The pair will visit projects during their journey, despite covering 100 miles every day for five months.

James said: "That is eight hours a day of solid cycling. We are not too worried about the cycling.

Last summer we cycled from Bilbao to Istanbul.

Once you get going it just builds a routine.

"It isn't something we are concerned about because we know we can do it.

"Although we have cold-weather experience from Everest, we don't have specific polar experience.

We are going to train with the marines in Norway."

The project, called 180 Degrees Pole to Pole Manpowered, is backed by an advisory board of trustees as well as a professional project management team. Rob and James will be followed by a support team throughout their journey.

The friends' adventures began as schoolboys at Christ's Hospital when, aged 15, Rob became the youngest person to cycle from Land's End to John O'Groats, with support from James.

Since then they have made numerous trips in the UK, Europe and Asia to improve their cycling and climbing skills.

They will be raising money for The Prince's Trust throughout the expedition and are looking for sponsors to cover the £750,000 cost. Substantial donations have already been received and an intensive fund-raising campaign is in operation.

It is also an education project, with Rob and James making videos which they will upload as podcasts on an interactive website.

The Arctic section will feature an examination of endangered species, as well as information on global warming, focusing on the melting of the ice shelf.

At the other end of the expedition in Antarctica there will be a section on polar conquest, looking at the lives and expeditions of Scott and Amundsen as well as observations on the depletion of the ozone layer.

The teenagers have been taking advice from some of the UK's most famous explorers and adventurers.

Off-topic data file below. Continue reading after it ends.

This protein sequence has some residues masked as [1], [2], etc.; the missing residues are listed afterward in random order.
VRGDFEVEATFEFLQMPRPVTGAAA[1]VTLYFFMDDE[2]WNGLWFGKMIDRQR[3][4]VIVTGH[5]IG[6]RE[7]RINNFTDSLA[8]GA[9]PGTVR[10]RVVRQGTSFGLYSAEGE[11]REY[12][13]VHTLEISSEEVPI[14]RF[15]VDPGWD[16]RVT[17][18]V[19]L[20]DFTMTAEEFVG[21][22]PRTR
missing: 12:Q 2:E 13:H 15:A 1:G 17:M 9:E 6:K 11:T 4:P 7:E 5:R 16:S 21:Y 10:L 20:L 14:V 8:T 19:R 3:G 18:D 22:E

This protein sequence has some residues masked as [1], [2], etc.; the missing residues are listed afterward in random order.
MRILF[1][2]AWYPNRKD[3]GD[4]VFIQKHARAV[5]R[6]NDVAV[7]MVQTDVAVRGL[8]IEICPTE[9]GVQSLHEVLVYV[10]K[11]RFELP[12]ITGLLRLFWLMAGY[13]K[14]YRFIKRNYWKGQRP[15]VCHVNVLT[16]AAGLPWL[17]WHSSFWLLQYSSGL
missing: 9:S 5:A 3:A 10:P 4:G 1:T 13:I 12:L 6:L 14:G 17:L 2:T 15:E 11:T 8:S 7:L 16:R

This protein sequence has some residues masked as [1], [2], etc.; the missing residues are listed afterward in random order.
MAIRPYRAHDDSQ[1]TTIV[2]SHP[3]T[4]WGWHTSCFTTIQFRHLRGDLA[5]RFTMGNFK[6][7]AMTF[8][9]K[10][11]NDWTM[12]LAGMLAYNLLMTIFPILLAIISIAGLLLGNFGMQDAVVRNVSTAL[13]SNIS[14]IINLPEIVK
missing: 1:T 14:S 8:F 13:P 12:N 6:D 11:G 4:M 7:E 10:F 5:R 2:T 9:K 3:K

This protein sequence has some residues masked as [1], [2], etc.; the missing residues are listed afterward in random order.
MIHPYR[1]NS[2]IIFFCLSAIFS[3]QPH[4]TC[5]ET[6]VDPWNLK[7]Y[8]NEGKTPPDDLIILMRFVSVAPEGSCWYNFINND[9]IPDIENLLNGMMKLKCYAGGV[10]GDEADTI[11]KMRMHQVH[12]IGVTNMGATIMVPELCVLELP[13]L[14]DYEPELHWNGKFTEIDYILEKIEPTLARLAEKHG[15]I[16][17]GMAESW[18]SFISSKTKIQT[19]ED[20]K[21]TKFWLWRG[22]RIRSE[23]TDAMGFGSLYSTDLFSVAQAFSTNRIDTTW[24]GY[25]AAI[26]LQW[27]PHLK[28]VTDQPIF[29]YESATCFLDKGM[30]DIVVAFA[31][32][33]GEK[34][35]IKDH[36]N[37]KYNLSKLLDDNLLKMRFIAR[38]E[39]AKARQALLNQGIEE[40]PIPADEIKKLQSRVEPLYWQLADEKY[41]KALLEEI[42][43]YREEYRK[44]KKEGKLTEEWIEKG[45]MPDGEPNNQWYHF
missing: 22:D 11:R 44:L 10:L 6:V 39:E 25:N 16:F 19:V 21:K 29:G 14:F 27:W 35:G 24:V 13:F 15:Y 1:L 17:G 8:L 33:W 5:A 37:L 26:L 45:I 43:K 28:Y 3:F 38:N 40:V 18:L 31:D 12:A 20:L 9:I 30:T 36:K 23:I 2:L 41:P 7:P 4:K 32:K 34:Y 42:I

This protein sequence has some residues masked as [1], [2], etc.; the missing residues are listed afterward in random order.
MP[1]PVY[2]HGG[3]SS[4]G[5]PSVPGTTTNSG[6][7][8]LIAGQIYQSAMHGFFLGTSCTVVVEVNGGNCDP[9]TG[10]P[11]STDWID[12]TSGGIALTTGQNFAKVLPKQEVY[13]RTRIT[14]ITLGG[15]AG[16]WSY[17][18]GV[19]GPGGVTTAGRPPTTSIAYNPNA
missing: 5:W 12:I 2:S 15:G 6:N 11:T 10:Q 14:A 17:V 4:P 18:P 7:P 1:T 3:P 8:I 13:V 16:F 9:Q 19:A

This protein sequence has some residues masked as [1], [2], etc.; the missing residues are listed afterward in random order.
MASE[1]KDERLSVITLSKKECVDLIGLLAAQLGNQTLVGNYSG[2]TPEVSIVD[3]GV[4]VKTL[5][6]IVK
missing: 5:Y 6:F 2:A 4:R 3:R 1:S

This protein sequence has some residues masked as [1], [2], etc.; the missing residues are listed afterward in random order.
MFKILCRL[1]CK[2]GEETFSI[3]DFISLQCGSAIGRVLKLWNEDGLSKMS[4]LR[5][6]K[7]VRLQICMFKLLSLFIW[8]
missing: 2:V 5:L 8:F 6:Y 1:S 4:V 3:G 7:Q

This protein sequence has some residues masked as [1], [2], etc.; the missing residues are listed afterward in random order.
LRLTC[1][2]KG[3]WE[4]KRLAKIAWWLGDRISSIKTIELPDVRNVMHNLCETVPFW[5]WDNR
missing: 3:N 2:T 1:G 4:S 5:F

Rob said: "We have been in contact with David Hempleman-Adams. We are currently trying to get in touch with Ranulph Fiennes. We have talked to people who have cycled the Americas.

"We are networking with a large number of contacts.

We are also getting advice on finance and company set-up, board and procedure."

The pair are also carrying out a punishing physical exercise regime.

Rob said: "This morning we dragged a heavy tractor tyre around the farm for two hours.

"It's very intense training but also a lot of fun.

We spur each other on and that's why we make a good team.

"We are also doing a lot more sailing training.

We can both sail but we will need a skipper in the Southern Ocean because the seas are some of the most treacherous in the world.

"James is more like a brother than a friend to me. We always find something to witter on about even when we are at our most tired and jaded on the trips."

James said: "Our families are behind us. After Everest, they have faith in us. We know what we are doing. They're very excited.

"The message we are trying to get across is: Whatever you are good at - whether that be drama or music or sport - if you really want it enough and you show people how much you want it, they will support you in reaching that goal you set your sights on.

"We have put everything into our trips and we have managed to pull them off.

"We are not from any special background, we are from a normal background. With a bit of luck and a good education it has allowed us to reach what we wanted.

"In the UK there are opportunities for everyone.

There are chances and scholarship funds to allow people who show a drive to achieve an ambition.

There are a lot of people out there who will."